Clump of trees behind church marks Desborough Castle,
a mediaeval “ringwork” or small fortress built on a site that
has probably been occupied since the Bronze Age.
Firstly, I blog because blogging is a literary form. I feel a call, like a young nun who takes the veil; but my call is to write. It doesn’t mean I’m good at it (though practice naturally helps) any more than a nun necessarily feels the call to perfection. The calling is to do, not to “achieve excellence”. Ten years ago “excellence” was still the favourite word in mission statements. Fortunately it has faded away, only to be replaced now by “passion”. On a can of San Miguel beer, there's the slogan “Passion beyond Reason”. A few years ago, a judge might use this phrase to condemn someone to an institution for the criminally insane. Now, it's aspirational.
It's true that I aspire to literature. Blogging offers instant self-publishing with the possibility of one or more readers. I would settle for one, but am fortunate to have attracted (for the time being) several readers. Thank you! Your encouragement has made a wonderful difference. You have generated a conversation and injected your wisdom.
I'm attempting a kind of science. It has different rules from the conventional Western science of impersonality, repeatability, evidence, proof. It’s extremely personal. I am both scientist and laboratory. Instead of proof, there is honesty. Instead of evidence, there is the existence of sensation and feeling and idea that resonates, as if reminding us of a truth long forgotten. I freely move in the direction that I am going, not from any intellectual plan but from a kind of magnetic pull, which takes me to “places I never dreamed of”.
Whilst walking through a wood, I aspire not to “help the world” but to go in quest of the smells of childhood. This is my mammalian nature: the sights and sounds are important but the most evocative are the smells, as if they encode some long-lost treasure. In fact to review my troubled childhood from the viewpoint of an animal, who had not yet learned to be “human” in the way I have now learned, is to make sense of my life. In trying to grow up, I lost the animal. In re-finding it along these wild Chiltern trails, I’m as joyful as a puppy in the same circumstances.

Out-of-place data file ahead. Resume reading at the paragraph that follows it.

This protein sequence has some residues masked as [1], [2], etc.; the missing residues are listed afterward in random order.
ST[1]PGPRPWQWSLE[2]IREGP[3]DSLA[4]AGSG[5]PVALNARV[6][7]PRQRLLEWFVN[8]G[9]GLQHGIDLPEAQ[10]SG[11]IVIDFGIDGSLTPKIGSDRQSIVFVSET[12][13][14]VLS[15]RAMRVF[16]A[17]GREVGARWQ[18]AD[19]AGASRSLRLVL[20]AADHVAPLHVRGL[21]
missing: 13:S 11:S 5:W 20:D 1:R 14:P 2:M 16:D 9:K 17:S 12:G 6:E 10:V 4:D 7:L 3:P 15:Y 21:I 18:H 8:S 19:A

I found a squashed cock pheasant along the ancient Toweridge Lane, some of which is a narrow footpath through the woods. The maggots were so lively that the carcase actually moved as I watched. It was on a seldom-driven section of road so they could feast undisturbed on the bird's torso and also its juices which had stained a wide area of the tarmac. I was not revolted by their wriggling, for on these excursions I leave the squeamishness of urban man and reconnect to a more primitive specimen, homo habilis perhaps, who knows? I was delighted to see that Nature has such an efficient cleanup squad.
Another thing I note, apart from an alertness of external senses that rivals childhood experience, is the feeling in my own body. Sometimes it takes 45 minutes of steady walking before pure sensuality suffuses my limbs, and a special rhythm is established. Scientists from a different viewpoint and in a different kind of language speak of endorphins.
Thinking of scientists and their pronouncements I realise that I too am engaged in research. In walking, I'm not just leaving the town, but taking temporary leave of civilisation to revisit my individual and phylogenetic past, in a therapeutic and pregnant solitude.
It's a different kind of scientific method, in which I follow my nose. I gaze at a flock of sheep, one of whom gazes back, its nostrils dilating in a search for some truth encoded in my scent, comparing it in sheep-memory against all the scents of humans it has ever encountered. It's a moment of recognition, at least from my side, that the sheep and I are on parallel tracks!
My scientific method is (1) to pursue my desire. This does not lead, as fellow-blogger jlhart7 suggested, to an inordinate craving which can only be quenched with Buddhist practice. No! Desire is a way of knowledge. (2) to adopt no borrowed belief, but trust in my own metaphors and interpretations. (3) To pay all dues to my loved ones, to society, to laws, to common decency, but beyond that to be free as a “savage” untouched by the missionary’s zeal. (4) To mistrust and abhor the intellect's dry sawdust when it is not connected to my animal brain.
This blog is but a draft or a sketch or a cartoon of ideas which one day may go into a book.
Just as pure science has many useful applications, so it may be with these researches: for example in the field of disability management. Till a year ago I had mobility problems due to illness, not serious or lifelong like those suffered by many, but enough to understand the impact. In England much has been done to unfetter the disabled from social shackles, but not always enough to permit full reconnection with one’s animal nature. There is so much more that could be said, so many teeming ideas, but I will stop here for today.